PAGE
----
Current discourse on smart grid deployment expects residential end users to play a more active role as co-providers in the electric power system. Their electricity consumption and production is considered a resource for balancing supply and demand in an electric power system with distributed generation. This means that, in addition to using energy efficiently, they, for example, have to adjust their consumption patterns to the production patterns of locally available and intermittent energy generation. This thesis explores how the technological and social contexts of smart grids can shape the role of residential end-users as co-providers in the electric power system. The main objective was to formulate implications for the development of products and services that support end-users in taking up a co-provider role. The research involved a literature review about currently applied smart grid technologies and field studies of two pilot projects in which households were equipped with smart energy technology: Energy Battle and PowerMatching City. Both cases concern the implementation of a product-service combination that was new for the household and that was aimed at enabling one or more aspects of co-providing end-user behavior. End-users’ experiences in using the implemented system were central to the research in each case. The research resulted in design implications within four themes: (1) Design of the user interface, (2) Design in relation to the social context at household and community level, (3) Integral design approach to address behavioral and technical aspects of smart energy system performance, and (4) Design of products and services as part of an experiential learning process for both developers and end-users.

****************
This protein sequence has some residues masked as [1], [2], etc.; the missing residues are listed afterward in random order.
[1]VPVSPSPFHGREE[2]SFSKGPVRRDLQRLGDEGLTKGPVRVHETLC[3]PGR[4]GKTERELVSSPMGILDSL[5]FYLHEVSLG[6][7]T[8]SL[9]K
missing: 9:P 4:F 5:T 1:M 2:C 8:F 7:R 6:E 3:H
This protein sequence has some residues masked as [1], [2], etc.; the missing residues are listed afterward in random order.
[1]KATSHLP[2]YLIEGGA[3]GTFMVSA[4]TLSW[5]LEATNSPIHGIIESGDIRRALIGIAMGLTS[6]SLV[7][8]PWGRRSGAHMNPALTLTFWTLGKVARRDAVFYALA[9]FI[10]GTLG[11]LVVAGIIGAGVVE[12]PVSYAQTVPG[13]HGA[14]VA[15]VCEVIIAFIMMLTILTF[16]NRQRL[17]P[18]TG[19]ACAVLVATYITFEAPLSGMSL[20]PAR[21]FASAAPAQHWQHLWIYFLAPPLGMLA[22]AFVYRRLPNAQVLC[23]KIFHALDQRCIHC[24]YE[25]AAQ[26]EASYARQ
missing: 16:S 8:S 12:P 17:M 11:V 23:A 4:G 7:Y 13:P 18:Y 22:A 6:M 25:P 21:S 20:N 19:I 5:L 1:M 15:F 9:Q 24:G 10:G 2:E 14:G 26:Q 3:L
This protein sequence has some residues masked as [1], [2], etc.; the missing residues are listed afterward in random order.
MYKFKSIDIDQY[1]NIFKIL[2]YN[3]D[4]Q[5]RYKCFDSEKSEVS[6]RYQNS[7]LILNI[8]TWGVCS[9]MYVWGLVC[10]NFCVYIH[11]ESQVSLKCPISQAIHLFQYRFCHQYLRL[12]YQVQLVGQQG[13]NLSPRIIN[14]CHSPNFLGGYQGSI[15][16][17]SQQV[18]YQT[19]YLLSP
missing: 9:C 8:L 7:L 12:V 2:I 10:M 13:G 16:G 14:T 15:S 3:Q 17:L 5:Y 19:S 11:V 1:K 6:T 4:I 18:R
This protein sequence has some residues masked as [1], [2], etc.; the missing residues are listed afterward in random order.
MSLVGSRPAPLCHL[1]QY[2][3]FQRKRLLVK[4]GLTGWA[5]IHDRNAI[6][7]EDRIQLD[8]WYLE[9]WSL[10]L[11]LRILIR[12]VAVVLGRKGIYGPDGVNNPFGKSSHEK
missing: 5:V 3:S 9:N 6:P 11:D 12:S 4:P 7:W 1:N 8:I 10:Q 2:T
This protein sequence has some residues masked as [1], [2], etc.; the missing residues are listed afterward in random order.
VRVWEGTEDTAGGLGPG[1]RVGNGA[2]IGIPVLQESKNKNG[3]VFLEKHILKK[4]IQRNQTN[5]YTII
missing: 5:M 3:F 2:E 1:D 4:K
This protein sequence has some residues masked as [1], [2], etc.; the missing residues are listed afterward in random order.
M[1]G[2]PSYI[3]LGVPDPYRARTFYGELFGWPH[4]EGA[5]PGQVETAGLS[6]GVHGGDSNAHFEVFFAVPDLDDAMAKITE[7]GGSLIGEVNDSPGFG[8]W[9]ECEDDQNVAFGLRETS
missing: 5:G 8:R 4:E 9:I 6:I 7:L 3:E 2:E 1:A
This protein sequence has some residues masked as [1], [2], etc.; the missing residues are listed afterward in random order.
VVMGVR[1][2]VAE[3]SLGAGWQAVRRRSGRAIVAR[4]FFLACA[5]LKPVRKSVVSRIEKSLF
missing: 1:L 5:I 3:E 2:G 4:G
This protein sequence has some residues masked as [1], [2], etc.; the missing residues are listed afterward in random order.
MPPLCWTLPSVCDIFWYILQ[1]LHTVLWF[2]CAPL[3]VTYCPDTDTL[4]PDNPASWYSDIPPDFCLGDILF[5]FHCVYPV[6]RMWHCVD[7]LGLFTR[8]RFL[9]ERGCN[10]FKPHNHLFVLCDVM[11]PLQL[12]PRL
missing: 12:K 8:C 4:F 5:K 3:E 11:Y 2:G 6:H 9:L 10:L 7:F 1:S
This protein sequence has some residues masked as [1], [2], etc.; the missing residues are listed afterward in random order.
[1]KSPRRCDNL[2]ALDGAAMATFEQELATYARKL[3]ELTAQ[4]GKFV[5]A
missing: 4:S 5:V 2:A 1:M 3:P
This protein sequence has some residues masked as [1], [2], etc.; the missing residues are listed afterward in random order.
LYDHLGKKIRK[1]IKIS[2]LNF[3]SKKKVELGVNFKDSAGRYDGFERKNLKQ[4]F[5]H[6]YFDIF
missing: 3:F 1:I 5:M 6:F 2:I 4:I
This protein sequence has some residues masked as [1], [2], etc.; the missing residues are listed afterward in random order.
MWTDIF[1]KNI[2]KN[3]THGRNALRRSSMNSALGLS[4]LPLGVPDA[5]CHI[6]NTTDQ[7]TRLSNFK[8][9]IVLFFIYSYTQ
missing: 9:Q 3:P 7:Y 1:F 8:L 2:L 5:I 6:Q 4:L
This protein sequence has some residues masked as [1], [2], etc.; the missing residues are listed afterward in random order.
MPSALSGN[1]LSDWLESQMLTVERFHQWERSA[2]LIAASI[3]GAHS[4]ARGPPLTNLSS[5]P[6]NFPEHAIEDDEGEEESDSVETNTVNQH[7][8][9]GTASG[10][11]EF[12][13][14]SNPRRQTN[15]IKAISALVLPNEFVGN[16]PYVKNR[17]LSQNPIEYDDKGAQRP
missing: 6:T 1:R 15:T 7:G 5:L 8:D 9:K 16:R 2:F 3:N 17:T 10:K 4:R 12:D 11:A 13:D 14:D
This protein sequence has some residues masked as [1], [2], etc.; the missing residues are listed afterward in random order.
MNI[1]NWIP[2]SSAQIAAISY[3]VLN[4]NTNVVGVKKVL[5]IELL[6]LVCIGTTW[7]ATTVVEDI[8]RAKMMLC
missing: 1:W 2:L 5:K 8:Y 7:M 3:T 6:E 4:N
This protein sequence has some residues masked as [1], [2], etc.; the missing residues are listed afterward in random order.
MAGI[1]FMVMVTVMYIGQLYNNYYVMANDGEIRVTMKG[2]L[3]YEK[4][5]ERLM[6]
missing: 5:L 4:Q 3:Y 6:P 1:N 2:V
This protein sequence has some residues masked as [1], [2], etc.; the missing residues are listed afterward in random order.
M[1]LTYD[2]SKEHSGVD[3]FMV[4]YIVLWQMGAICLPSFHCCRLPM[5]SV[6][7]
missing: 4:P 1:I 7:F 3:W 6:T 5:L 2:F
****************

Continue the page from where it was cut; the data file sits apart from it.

|Qualification||Doctor of Philosophy|
|Award date||19 Sep 2014|
|Place of Publication||Delft|
|Publication status||Published - 19 Sep 2014|